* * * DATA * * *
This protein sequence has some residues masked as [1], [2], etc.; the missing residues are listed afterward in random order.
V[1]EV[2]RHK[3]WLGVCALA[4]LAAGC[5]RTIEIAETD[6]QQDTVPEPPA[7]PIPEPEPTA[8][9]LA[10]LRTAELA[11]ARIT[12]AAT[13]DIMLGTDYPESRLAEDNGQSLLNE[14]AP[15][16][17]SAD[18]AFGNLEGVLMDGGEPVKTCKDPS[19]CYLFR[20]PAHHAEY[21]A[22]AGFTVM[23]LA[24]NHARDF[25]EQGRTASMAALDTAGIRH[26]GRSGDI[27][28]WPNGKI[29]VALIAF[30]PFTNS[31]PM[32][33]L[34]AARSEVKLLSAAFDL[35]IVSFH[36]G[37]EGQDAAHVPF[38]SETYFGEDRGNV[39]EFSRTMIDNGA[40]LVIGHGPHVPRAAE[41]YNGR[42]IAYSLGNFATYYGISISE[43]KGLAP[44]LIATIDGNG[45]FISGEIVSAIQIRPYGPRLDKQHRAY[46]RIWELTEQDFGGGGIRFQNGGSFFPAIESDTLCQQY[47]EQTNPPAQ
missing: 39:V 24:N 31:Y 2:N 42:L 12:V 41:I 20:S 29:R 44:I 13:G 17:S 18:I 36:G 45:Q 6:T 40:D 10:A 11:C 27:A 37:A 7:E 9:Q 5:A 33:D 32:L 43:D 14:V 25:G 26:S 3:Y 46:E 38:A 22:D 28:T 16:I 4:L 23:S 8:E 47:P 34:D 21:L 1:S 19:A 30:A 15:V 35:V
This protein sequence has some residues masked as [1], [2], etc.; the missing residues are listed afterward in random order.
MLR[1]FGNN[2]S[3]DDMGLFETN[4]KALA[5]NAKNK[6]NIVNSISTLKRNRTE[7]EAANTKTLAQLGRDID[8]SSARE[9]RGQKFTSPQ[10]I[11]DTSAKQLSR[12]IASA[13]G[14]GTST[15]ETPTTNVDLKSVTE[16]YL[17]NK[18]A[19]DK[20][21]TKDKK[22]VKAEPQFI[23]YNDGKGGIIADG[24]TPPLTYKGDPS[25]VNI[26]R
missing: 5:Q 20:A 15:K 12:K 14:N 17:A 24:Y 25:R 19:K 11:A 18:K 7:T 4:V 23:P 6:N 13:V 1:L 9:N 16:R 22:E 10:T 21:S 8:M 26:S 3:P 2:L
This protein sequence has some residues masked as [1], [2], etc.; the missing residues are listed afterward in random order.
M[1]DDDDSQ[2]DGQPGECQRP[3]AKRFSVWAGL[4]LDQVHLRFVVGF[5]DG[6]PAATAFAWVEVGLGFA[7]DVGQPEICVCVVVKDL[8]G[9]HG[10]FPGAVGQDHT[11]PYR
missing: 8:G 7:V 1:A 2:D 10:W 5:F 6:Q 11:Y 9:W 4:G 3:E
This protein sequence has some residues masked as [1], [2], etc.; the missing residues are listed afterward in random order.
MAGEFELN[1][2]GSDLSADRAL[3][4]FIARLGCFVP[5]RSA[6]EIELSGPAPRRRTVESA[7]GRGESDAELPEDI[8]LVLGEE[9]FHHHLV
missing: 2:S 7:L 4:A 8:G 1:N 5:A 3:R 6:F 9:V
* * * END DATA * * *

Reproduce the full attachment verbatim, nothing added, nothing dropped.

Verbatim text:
This protein sequence has some residues masked as [1], [2], etc.; the missing residues are listed afterward in random order.
V[1]EV[2]RHK[3]WLGVCALA[4]LAAGC[5]RTIEIAETD[6]QQDTVPEPPA[7]PIPEPEPTA[8][9]LA[10]LRTAELA[11]ARIT[12]AAT[13]DIMLGTDYPESRLAEDNGQSLLNE[14]AP[15][16][17]SAD[18]AFGNLEGVLMDGGEPVKTCKDPS[19]CYLFR[20]PAHHAEY[21]A[22]AGFTVM[23]LA[24]NHARDF[25]EQGRTASMAALDTAGIRH[26]GRSGDI[27][28]WPNGKI[29]VALIAF[30]PFTNS[31]PM[32][33]L[34]AARSEVKLLSAAFDL[35]IVSFH[36]G[37]EGQDAAHVPF[38]SETYFGEDRGNV[39]EFSRTMIDNGA[40]LVIGHGPHVPRAAE[41]YNGR[42]IAYSLGNFATYYGISISE[43]KGLAP[44]LIATIDGNG[45]FISGEIVSAIQIRPYGPRLDKQHRAY[46]RIWELTEQDFGGGGIRFQNGGSFFPAIESDTLCQQY[47]EQTNPPAQ
missing: 39:V 24:N 31:Y 2:N 42:L 12:V 41:I 20:S 29:R 44:I 13:G 17:S 18:I 36:G 45:Q 6:T 40:D 10:A 11:C 27:A 37:A 7:E 9:Q 5:A 33:D 32:L 43:D 14:V 25:G 26:S 3:Y 46:E 38:A 22:D 28:T 16:I 4:L 23:S 8:E 47:P 34:D 21:L 1:S 19:A 30:A 15:V 35:V
This protein sequence has some residues masked as [1], [2], etc.; the missing residues are listed afterward in random order.
MLR[1]FGNN[2]S[3]DDMGLFETN[4]KALA[5]NAKNK[6]NIVNSISTLKRNRTE[7]EAANTKTLAQLGRDID[8]SSARE[9]RGQKFTSPQ[10]I[11]DTSAKQLSR[12]IASA[13]G[14]GTST[15]ETPTTNVDLKSVTE[16]YL[17]NK[18]A[19]DK[20][21]TKDKK[22]VKAEPQFI[23]YNDGKGGIIADG[24]TPPLTYKGDPS[25]VNI[26]R
missing: 5:Q 20:A 15:K 12:K 14:N 17:A 24:Y 25:R 19:K 11:A 18:K 7:T 4:V 23:P 6:N 13:V 1:L 9:N 16:R 22:E 10:T 21:S 8:M 26:S 3:P 2:L
This protein sequence has some residues masked as [1], [2], etc.; the missing residues are listed afterward in random order.
M[1]DDDDSQ[2]DGQPGECQRP[3]AKRFSVWAGL[4]LDQVHLRFVVGF[5]DG[6]PAATAFAWVEVGLGFA[7]DVGQPEICVCVVVKDL[8]G[9]HG[10]FPGAVGQDHT[11]PYR
missing: 8:G 7:V 1:A 2:D 10:W 5:F 6:Q 11:Y 9:W 4:G 3:E
This protein sequence has some residues masked as [1], [2], etc.; the missing residues are listed afterward in random order.
MAGEFELN[1][2]GSDLSADRAL[3][4]FIARLGCFVP[5]RSA[6]EIELSGPAPRRRTVESA[7]GRGESDAELPEDI[8]LVLGEE[9]FHHHLV
missing: 2:S 7:L 4:A 8:G 1:N 5:A 3:R 6:F 9:V